The December 23, 2016 date coincides with the release of IRS Notice 2017-10, a notice released without prior stakeholder input that subjected taxpayers to burdensome new filing requirements and onerous compliance costs. While this notice signaled the intent of the IRS to scrutinize transactions, there is no basis for it to be used as justification to narrow the deduction.
There is significant legislative history affirming the intent of Congress to preserve and expand the deduction:
- In 2006, the deduction was temporarily enhanced with strong bipartisan, bicameral support to allow taxpayers to deduct up to 50 percent of their adjusted gross income and carry forward any unused deductions for up to 15 years. This enhancement was made permanent in 2015, a year before Notice 2017-10.
- Since the 2016 notice, Congress has passed several substantive pieces of tax legislation including the Tax Cuts and Jobs Act and tax extenders legislation. In each case, Congress declined to impose limitations on the deduction.
The tax code must be applied with consistency, certainty, and fairness. Taxpayers routinely make decisions based on a reasonable interpretation of the law with the expectation that future changes to the law will not be applied looking backwards.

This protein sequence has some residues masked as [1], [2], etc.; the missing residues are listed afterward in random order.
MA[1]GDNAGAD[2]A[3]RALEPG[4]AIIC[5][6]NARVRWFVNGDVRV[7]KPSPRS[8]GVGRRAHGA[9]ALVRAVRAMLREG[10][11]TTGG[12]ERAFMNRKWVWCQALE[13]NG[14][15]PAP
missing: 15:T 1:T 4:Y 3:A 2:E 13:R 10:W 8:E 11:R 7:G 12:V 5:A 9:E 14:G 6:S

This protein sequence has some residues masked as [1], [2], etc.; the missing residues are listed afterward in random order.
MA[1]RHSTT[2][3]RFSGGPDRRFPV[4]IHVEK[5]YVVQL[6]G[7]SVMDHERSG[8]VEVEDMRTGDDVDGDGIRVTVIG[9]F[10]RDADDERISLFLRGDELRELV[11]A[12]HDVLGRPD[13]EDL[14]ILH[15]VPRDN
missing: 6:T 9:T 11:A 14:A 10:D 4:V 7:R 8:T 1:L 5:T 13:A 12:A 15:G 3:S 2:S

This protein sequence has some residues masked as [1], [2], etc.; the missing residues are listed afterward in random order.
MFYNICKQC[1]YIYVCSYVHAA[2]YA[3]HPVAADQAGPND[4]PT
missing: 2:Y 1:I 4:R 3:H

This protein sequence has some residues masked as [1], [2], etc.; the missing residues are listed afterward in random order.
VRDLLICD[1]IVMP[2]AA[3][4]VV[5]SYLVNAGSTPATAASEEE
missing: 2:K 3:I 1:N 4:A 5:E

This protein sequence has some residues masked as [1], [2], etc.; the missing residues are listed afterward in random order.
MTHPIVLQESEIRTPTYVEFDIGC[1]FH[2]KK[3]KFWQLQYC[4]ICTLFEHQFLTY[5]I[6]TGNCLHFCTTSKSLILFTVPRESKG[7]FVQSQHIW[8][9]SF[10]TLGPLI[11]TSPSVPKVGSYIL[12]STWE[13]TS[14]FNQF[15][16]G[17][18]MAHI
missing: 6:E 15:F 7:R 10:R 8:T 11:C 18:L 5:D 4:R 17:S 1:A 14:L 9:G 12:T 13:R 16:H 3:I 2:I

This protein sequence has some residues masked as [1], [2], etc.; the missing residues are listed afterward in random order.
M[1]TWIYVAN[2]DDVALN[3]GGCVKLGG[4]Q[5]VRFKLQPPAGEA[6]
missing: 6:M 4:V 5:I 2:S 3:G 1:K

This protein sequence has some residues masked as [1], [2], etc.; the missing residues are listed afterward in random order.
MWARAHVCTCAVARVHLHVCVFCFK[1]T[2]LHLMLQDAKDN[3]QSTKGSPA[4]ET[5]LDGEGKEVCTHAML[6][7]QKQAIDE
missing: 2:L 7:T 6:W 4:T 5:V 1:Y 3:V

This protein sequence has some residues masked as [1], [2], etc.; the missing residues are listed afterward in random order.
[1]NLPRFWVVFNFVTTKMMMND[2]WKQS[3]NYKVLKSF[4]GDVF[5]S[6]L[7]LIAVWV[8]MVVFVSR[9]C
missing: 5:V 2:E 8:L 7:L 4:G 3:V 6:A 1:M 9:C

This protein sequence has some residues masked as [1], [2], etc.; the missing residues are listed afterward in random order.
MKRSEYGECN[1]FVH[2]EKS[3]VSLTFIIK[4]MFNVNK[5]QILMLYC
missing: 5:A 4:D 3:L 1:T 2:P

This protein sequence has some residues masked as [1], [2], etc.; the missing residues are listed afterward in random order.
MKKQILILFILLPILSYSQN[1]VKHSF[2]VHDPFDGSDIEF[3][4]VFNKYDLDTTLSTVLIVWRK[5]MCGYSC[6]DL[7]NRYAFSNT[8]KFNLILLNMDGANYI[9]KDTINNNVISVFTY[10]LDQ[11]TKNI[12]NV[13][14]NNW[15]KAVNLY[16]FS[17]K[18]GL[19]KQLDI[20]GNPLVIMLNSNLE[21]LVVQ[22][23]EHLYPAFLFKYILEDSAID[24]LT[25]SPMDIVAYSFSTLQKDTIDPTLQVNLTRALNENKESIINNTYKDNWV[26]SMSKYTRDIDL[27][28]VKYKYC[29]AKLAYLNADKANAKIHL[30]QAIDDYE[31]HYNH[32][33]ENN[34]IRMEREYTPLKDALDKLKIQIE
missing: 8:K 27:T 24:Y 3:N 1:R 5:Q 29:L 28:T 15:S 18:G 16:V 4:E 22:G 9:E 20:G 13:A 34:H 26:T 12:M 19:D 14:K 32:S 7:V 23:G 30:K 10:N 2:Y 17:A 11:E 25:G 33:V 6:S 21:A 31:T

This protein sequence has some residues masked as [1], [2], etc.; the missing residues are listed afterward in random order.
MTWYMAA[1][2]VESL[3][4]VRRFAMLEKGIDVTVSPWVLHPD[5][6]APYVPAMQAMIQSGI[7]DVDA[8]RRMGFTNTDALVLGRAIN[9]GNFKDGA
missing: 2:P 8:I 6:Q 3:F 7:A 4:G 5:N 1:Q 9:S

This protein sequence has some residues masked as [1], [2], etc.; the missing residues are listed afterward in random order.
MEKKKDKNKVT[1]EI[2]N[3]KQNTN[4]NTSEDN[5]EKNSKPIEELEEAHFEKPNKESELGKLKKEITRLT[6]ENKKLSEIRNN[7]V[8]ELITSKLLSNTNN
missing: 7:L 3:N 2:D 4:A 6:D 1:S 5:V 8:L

Retroactively changing the tax code undermines these principles by changing the rules after the fact. This can have significant financial consequences for taxpayers in the form of thousands or millions of dollars in additional tax liability from past years’ individuals or businesses.
It can also increase costs prospectively given that financial decisions would have been made based on the prior interpretation of the law.
This undermines confidence in the tax system and discourage taxpayers from taking advantage of explicit tax incentives (e.g., for charitable contributions, business investments, and energy efficiency) if they fear Congress might retroactively eliminate these incentives in the future.
Moving forward, lawmakers should reject any effort to impose retroactive tax increases on taxpayers claiming the conservation easement deduction. The proper way to hold taxpayers accountable is through the courts, a process that must be conducted fairly and with the guarantee of due process. If lawmakers decide they wish to modify the deduction, they should do so prospectively.